Freezers can be a blessing and a curse. They’re definitely a blessing when I’ve made more food than we can eat, and then I can save a little of that hard work of cooking to reheat some night when I’m not up for a full-on meal prep. The curse lies in forgetting what is in your freezer.
That’s not so much of an issue when the freezer is in your kitchen (typically; there are exceptions, of course. Especially if you’ve ever seen an episode of Hoarders on cable). But if you’re one of those households where there’s a freezer a little more removed from your daily traffic pattern in your house – such as in a basement – remembering the entire contents gets tricky.
We have a similar “black hole” as I used to call it in our house. When we remodeled the kitchen we bought a new refrigerator. We replaced all the appliances, actually, but the old fridge was still fairly new. Definitely newer than the stove and dishwasher! So we thought it would make sense to keep it for extra food storage; on the refrigerator side is pop and various beverages that keep chilled for whenever we need it. On the freezer side is a lot of wild game that my husband brings home every autumn.
And that was the problem. He’s a good hunter. And we would try to remember to use the goodies in the freezer, but encountered a big problem: it was all in the basement, and remembering what we had in the basement was hard. It became more work to prepare a wild game dish because we’d find a recipe we liked, then spent a few minutes digging through all the frozen items to see if we had enough quantity of the meat we wanted, or the right cut. And if we didn’t, it was back to square one with the cookbooks.
“Enough!” screamed the Type-A voice in my head. “There has to be a better way.”
At the same time, we were also struggling with how to keep certain important information in one easy place that all of us could access and just know would be there. That gave birth to our household binder, which sits on the counter in our kitchen next to a mason jar filled with pens and odds and ends, and by the telephone. One very important chapter in that binder is our basement freezer inventory.
I took a moment to consider what was important to know: what did we have in the basement freezer; how long it’s been there; how much of it is there; how to find it. And that’s how I created the following fields for a spreadsheet:
- Number – This was both a row number and a number that would be assigned to each item
- Item – What the heck is hiding under that white butcher paper (or blobbed in the FoodSaver bag)
- Weight – Independently verified with our digital scale
- Date – When it was added to the freezer
- In/Out – If it’s still in the freezer
Then, during a naptime, I sat in the basement with my laptop computer and a permanent marker documenting each and every item that sat in our freezer. As I went along, I wrote a number on each frozen package and circled it. I then printed out the inventory, and made a diagonal line from one corner of the in/out box to the opposite. Then the marked-up sheets were placed into some plastic sleeves and added to the menus/planning tab of our household binder.
Today, whenever we feel like cooking up some wild game, it’s an easy practice of pulling out a cookbook and the binder, and cross-referencing our printed-out inventory with the recipes to find a good fit. Once we find the cut we want, it’s as simple as noting the line number, going to the basement, and pulling out the butcher-papered package with the corresponding number circled on it. As it thaws, we make a diagonal line in the in/out box opposite the one we made when printing out the chart so that item is essentially “X”’d out of the inventory. I use this for reference when I go to update the inventory (like the other night, when I had placed a bunch of pumpkin chunks into some FoodSaver bags and decided to store them in the basement freezer; or when duck season wrapped up). Then I just delete that row in my spreadsheet.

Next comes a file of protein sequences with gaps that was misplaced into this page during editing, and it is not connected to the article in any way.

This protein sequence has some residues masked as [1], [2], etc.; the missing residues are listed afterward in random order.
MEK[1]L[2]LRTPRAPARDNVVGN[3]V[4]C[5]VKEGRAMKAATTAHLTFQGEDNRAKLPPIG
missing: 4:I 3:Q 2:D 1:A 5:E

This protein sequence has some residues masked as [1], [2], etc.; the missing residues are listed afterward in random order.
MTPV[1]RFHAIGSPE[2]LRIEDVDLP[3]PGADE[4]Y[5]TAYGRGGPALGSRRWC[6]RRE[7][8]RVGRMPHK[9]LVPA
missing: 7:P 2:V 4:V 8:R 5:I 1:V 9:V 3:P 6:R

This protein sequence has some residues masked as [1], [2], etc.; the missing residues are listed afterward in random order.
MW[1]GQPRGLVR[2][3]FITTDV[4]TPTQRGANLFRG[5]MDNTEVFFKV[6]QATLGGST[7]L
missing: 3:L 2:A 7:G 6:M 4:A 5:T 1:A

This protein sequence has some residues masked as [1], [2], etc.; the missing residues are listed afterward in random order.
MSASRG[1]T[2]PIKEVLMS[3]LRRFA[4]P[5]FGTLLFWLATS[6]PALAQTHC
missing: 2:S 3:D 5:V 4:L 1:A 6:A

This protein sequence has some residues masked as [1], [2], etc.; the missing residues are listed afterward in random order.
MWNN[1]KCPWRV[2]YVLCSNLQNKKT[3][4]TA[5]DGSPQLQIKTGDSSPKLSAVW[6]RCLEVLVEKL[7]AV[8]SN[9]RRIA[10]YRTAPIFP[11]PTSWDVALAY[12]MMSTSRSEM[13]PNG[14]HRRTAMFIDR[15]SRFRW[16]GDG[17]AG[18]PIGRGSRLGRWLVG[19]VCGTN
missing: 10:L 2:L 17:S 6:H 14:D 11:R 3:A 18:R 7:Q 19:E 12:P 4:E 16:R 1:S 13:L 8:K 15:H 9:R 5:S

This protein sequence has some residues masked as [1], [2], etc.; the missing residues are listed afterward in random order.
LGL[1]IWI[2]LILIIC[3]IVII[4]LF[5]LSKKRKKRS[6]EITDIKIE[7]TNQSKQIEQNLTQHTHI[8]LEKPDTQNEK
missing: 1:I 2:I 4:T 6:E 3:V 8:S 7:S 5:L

Given the maximum number of rows allowed in the typical spreadsheet – somewhere in the tens of thousands – I’m not concerned with running out of row numbers. I just continue the numbered sequence for new items coming in and forget about row 45 that indicated the odds-and-ends from a doe my brother-in-law shot a couple of years ago. He wanted to try his hand at homemade venison sausage, but didn’t have room in his own freezer and didn’t really remember to come back for it. Until I pointed it out to my husband, who reminded his brother, who picked it up the next time he was over (see how handy this is?).
How’s it working for us? Not bad. Although we still need to get into the practice of committing to cooking more of our wild game in the freezer or some of it will have to be sacrificed to the freezer burn gods. Because, much as we’d like to think otherwise, cooking a hunk of permafrost does not a delectable meal make.
I found another use for it when duck season was beginning. My husband occasionally aims for a duck but hits a goose (he swears it’s not his eyesight). So as he prepared to leave for the first weekend of hunting this season, I made a request/demand: no geese for the freezer. I was not taking in more geese. “But what if one happens to cross paths with a bullet?” came the query. I pulled that 3-ring binder off the counter and proceeded to point out all the goose items we currently have in inventory, assuring him that we were not wanting in goose bits. Nor were we wanting to add to them. That right there made this process worth it to me.
Want to try this out? Here’s a blank sheet for you to get started with. But in all honesty, it’s probably better to create your own spreadsheet that you can maintain yourself, especially if you have a large freezer to keep tabs on.
(And if you happen to give it a try, leave a comment to let us know how it worked for you!)